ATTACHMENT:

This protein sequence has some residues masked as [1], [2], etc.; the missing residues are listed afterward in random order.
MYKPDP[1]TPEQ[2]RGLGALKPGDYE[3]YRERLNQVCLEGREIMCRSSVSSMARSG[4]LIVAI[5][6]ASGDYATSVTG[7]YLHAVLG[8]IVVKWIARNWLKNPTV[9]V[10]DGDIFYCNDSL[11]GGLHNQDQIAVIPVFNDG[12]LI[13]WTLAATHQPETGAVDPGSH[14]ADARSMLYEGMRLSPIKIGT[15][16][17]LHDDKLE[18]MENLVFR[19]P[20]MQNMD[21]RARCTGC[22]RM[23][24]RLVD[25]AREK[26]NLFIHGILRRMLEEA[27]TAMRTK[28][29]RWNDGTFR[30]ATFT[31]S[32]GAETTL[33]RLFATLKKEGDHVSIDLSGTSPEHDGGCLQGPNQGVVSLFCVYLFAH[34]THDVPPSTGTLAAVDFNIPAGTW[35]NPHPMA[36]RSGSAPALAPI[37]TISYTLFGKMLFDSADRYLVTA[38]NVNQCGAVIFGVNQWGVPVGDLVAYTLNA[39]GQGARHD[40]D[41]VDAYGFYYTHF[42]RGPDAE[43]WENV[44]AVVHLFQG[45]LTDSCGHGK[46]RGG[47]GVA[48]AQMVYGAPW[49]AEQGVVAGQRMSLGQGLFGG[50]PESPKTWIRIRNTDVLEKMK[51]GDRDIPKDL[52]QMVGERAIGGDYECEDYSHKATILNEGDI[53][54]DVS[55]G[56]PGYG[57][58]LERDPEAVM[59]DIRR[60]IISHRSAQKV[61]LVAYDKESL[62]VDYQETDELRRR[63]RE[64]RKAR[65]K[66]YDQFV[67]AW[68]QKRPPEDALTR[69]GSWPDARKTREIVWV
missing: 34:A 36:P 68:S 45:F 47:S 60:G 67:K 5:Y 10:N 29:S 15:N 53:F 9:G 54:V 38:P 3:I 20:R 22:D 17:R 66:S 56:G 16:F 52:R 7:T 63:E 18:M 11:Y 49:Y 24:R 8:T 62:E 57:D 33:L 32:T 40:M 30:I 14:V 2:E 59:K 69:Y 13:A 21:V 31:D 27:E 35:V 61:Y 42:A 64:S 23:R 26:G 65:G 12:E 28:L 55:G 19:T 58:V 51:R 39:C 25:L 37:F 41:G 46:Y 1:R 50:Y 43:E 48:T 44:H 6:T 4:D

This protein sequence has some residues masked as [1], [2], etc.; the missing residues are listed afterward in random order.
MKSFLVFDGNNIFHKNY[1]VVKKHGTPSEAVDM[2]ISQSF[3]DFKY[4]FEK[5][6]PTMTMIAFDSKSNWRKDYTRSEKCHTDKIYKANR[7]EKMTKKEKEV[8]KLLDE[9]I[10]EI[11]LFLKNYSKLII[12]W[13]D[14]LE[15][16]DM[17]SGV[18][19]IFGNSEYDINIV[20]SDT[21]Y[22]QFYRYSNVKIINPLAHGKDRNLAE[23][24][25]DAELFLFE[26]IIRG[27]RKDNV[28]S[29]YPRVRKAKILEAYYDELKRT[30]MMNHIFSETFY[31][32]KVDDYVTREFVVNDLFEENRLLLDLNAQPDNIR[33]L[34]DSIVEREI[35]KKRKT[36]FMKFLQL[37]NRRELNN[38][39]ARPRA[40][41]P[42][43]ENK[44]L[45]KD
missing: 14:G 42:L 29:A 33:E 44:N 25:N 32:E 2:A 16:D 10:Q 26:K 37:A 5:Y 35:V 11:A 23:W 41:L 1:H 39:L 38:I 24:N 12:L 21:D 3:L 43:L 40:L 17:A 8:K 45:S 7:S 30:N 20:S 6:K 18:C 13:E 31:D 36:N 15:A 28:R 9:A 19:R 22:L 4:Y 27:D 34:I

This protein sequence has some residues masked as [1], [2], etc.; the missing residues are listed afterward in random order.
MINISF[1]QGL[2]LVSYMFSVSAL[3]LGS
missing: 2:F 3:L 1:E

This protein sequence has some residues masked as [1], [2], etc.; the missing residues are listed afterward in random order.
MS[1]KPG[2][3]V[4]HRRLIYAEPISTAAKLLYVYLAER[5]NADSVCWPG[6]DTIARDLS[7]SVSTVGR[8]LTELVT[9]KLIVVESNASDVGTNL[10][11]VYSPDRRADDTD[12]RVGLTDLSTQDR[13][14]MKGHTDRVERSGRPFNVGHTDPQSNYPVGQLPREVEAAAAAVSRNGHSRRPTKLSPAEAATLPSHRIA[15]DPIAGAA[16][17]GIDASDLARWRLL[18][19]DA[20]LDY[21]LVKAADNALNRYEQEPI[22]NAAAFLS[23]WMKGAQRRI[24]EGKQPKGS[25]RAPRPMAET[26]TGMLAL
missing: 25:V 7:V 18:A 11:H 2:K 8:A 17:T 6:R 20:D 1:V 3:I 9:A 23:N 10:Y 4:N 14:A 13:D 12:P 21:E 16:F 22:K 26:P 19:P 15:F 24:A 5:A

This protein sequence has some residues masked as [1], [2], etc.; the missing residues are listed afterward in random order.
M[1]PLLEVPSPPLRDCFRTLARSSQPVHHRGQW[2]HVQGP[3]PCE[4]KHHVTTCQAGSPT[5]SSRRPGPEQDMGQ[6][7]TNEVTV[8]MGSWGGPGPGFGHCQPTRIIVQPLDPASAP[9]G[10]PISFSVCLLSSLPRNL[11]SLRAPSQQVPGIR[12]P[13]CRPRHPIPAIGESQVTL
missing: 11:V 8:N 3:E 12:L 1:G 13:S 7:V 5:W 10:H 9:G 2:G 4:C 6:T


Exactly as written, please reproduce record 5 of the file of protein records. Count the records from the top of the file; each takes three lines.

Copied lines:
This protein sequence has some residues masked as [1], [2], etc.; the missing residues are listed afterward in random order.
M[1]PLLEVPSPPLRDCFRTLARSSQPVHHRGQW[2]HVQGP[3]PCE[4]KHHVTTCQAGSPT[5]SSRRPGPEQDMGQ[6][7]TNEVTV[8]MGSWGGPGPGFGHCQPTRIIVQPLDPASAP[9]G[10]PISFSVCLLSSLPRNL[11]SLRAPSQQVPGIR[12]P[13]CRPRHPIPAIGESQVTL
missing: 11:V 8:N 3:E 12:L 1:G 13:S 7:V 5:W 10:H 9:G 2:G 4:C 6:T